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Zakat

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Third Pillar Zakat Service
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After taking the  shahadah and praying salah, the third pillar of Islam is zakat. 

Though we are familiar with the term, few of us really contemplate the benefits and wisdom behind this beautiful act of Islamic worship. Zakat is about much more than just giving money.

Zakat literally means 'to increase' or 'to cleanse'. In shariah, zakat means that fixed portion of wealth that an owner of nisab has to give annually to poor and needy Muslims - as prescribed in the Qur'an and Hadith.

How much wealth?

For a person to qualify as a giver of zakat, he has to be:

  • A sane, mature, Muslim
  • A free Muslim and not a slave
  • The owner of wealth which is equal to or more than the nisab. It should be in his possession for one year.

Zakat is a form of alms paid on one's wealth to the poor and needy. It is paid at a rate of 2.5% on most types of wealth, provided the wealth exceeds a minimum level known as the nisab.

The nisab is defined as the value in money of 87.5g of pure gold or 625g of pure silver, whichever is lower. The lower value is preferred by Hanafi scholars as this increases the number of zakat payers and hence more needy people benefit.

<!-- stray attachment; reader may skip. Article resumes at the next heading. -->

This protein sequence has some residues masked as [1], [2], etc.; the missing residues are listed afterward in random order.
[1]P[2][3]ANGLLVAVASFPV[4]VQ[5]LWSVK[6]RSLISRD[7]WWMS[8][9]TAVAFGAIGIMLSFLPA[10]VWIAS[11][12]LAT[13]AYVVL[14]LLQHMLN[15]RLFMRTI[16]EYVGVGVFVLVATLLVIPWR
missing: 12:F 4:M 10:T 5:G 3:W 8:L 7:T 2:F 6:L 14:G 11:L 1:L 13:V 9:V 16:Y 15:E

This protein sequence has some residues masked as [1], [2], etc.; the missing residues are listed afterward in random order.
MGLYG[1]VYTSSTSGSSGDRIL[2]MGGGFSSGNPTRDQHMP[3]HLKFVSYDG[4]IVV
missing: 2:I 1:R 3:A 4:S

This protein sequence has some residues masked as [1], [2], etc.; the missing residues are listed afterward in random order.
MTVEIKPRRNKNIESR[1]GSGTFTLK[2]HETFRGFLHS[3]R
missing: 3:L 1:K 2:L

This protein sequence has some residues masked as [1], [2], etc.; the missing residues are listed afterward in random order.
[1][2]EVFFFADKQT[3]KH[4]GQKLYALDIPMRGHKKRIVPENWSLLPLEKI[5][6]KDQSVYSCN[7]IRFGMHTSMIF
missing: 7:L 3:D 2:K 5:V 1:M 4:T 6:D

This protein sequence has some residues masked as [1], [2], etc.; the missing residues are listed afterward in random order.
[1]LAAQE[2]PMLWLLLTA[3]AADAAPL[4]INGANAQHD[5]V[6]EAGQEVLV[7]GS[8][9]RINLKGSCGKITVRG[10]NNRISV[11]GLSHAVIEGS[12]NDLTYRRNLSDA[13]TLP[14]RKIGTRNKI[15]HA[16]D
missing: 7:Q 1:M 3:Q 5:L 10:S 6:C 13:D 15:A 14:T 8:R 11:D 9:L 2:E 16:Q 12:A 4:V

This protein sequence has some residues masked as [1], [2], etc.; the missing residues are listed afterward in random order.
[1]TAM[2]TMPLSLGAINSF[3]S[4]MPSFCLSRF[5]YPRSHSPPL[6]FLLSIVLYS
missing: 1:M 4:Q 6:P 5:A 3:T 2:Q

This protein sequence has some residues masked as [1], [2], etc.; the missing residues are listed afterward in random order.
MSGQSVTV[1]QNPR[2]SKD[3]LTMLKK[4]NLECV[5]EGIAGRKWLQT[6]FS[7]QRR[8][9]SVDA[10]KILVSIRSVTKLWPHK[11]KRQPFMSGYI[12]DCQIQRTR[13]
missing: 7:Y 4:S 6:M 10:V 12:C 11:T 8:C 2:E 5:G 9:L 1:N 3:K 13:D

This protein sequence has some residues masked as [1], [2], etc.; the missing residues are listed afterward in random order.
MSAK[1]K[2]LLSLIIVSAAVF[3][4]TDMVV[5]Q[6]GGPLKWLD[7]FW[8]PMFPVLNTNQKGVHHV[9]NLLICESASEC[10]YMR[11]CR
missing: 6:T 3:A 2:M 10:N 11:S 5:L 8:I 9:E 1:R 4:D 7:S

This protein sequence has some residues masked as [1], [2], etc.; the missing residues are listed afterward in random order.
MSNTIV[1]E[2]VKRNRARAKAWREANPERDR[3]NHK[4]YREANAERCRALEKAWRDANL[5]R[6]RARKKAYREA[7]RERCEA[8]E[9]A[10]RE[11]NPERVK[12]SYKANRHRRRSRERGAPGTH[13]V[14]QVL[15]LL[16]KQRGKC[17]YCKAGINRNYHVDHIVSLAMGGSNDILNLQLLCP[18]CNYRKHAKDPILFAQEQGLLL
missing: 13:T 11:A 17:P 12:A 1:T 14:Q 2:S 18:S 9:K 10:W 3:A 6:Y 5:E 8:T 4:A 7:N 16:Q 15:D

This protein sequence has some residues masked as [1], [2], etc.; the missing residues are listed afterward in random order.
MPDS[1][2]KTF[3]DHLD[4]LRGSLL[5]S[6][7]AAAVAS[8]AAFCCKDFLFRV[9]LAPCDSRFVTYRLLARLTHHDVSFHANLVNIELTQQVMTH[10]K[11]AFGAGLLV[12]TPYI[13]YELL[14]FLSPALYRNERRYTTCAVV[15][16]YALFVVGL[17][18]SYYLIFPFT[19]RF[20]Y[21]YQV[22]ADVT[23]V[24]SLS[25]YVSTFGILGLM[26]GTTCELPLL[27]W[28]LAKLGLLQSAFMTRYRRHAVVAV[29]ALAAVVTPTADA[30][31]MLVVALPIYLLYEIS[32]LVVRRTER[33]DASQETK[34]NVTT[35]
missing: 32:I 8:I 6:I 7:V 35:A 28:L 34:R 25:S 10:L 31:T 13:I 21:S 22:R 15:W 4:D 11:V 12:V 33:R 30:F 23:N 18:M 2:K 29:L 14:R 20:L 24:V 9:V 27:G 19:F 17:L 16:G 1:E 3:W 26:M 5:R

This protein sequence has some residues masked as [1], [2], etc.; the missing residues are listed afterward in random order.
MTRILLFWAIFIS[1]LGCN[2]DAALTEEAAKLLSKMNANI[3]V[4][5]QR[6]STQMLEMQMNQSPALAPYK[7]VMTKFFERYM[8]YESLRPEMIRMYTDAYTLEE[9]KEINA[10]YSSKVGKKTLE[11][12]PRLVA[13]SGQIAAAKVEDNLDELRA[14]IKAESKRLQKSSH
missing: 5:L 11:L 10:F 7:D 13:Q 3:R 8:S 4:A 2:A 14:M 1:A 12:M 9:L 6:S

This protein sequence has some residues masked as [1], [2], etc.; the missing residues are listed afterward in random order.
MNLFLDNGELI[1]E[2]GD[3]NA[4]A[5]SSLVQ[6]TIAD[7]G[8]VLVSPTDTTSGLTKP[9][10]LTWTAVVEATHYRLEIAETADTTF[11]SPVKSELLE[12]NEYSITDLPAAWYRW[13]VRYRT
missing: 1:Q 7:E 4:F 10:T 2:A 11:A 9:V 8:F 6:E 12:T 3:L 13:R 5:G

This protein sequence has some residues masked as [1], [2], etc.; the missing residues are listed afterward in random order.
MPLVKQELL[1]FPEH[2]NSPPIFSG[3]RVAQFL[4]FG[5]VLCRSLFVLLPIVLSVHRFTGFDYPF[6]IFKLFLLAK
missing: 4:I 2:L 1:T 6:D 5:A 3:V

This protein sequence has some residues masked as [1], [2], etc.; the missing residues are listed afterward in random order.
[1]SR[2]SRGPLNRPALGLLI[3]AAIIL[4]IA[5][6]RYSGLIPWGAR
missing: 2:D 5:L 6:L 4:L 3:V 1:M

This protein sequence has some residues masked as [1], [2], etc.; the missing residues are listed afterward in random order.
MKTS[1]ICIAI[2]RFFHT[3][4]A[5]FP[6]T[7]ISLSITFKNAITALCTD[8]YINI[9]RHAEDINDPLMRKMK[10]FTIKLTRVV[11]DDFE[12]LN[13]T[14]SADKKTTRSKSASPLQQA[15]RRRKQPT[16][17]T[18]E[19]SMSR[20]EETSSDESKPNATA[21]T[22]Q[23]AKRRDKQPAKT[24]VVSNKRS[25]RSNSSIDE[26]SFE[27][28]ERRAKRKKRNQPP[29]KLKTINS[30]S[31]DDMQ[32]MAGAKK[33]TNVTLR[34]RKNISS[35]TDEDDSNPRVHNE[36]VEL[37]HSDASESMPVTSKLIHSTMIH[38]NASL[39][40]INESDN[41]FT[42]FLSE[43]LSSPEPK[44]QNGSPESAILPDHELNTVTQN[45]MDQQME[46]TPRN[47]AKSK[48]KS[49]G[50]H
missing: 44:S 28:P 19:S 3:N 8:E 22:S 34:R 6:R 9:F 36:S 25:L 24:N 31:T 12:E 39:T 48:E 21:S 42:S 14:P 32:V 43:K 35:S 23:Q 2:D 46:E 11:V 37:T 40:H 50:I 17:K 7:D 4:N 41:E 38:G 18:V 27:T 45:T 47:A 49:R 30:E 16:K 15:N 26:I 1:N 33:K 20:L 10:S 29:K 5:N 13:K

The benefits

  • Zakat not only purifies our wealth, but also purifies our heart from its own greed and selfishness
  • Whatever material comfort we have been given is a test for us to see how we use it for the betterment of others. Paying zakat shows us that our wealth is not our own, but that others also have a right over our money - it is a blessing to be shared
  • Zakat ensures that the very poorest and needy of society are protected from poverty, hunger and provided with other necessities
  • Zakat benefits the giver. We should be grateful for the opportunity to pay zakat for the sake of our own selves, increasing our righteous deeds and drawing closer to Allah through this act of worship

The virtues

  • Zakat embodies the spirit of social responsibility on the part of the contributor, and the feeling of security and belonging on the part of the recipient as we all have our part to play when living together in society
  • Zakat is the most effective means to improve the economic condition of the poor and needy
  • The unfailing power of this effective measure of public interest stems from the fact that it is a divine injunction, an ordinance from God Himself. It is not a personal matter or a voluntary contribution; rather, it is an obligation, for the fulfilment of which one will be responsible to Allah directly
  • The giver of zakat is not doing a favour to the receiver. He should rather be thankful to the recipient, since he has been enabled by the recipient to fulfil his obligation